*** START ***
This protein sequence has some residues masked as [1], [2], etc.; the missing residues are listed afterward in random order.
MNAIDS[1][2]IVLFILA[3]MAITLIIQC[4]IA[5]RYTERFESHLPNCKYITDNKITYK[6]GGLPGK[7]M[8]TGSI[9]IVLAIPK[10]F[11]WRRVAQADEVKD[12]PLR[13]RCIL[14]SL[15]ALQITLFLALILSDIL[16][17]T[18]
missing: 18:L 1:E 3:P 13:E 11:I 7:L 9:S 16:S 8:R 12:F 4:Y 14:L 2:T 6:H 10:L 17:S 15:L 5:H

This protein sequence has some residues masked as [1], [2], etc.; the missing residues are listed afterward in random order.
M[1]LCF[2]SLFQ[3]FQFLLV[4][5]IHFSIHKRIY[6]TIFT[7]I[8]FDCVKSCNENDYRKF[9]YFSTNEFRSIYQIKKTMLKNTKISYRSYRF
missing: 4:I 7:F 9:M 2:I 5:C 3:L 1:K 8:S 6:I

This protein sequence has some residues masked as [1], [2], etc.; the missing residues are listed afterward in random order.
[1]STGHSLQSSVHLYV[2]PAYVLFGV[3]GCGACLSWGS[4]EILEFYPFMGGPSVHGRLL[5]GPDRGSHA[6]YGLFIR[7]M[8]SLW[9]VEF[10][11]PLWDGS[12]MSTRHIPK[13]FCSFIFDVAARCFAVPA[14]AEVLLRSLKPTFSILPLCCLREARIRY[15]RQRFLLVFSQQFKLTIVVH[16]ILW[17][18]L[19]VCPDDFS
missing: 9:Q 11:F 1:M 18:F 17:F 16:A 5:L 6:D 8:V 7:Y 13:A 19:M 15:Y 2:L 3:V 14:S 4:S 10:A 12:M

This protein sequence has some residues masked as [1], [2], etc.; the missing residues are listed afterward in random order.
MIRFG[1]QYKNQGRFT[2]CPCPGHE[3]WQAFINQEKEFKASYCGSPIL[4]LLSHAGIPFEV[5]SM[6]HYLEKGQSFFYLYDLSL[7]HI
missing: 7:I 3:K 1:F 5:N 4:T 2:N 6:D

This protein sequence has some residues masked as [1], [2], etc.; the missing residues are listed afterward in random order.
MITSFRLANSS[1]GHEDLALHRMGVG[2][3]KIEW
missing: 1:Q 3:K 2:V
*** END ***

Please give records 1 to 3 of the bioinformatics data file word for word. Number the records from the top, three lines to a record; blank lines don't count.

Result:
This protein sequence has some residues masked as [1], [2], etc.; the missing residues are listed afterward in random order.
MNAIDS[1][2]IVLFILA[3]MAITLIIQC[4]IA[5]RYTERFESHLPNCKYITDNKITYK[6]GGLPGK[7]M[8]TGSI[9]IVLAIPK[10]F[11]WRRVAQADEVKD[12]PLR[13]RCIL[14]SL[15]ALQITLFLALILSDIL[16][17]T[18]
missing: 18:L 1:E 3:P 13:E 11:I 7:L 9:S 16:S 8:R 12:F 4:Y 14:L 2:T 6:H 10:L 17:S 15:L 5:H

This protein sequence has some residues masked as [1], [2], etc.; the missing residues are listed afterward in random order.
M[1]LCF[2]SLFQ[3]FQFLLV[4][5]IHFSIHKRIY[6]TIFT[7]I[8]FDCVKSCNENDYRKF[9]YFSTNEFRSIYQIKKTMLKNTKISYRSYRF
missing: 4:I 7:F 9:M 2:I 5:C 3:L 1:K 8:S 6:I

This protein sequence has some residues masked as [1], [2], etc.; the missing residues are listed afterward in random order.
[1]STGHSLQSSVHLYV[2]PAYVLFGV[3]GCGACLSWGS[4]EILEFYPFMGGPSVHGRLL[5]GPDRGSHA[6]YGLFIR[7]M[8]SLW[9]VEF[10][11]PLWDGS[12]MSTRHIPK[13]FCSFIFDVAARCFAVPA[14]AEVLLRSLKPTFSILPLCCLREARIRY[15]RQRFLLVFSQQFKLTIVVH[16]ILW[17][18]L[19]VCPDDFS
missing: 9:Q 11:F 1:M 18:F 17:F 16:A 5:L 6:D 8:V 7:Y 13:A 19:M 15:Y 2:L 3:V 14:S 4:S 10:A 12:M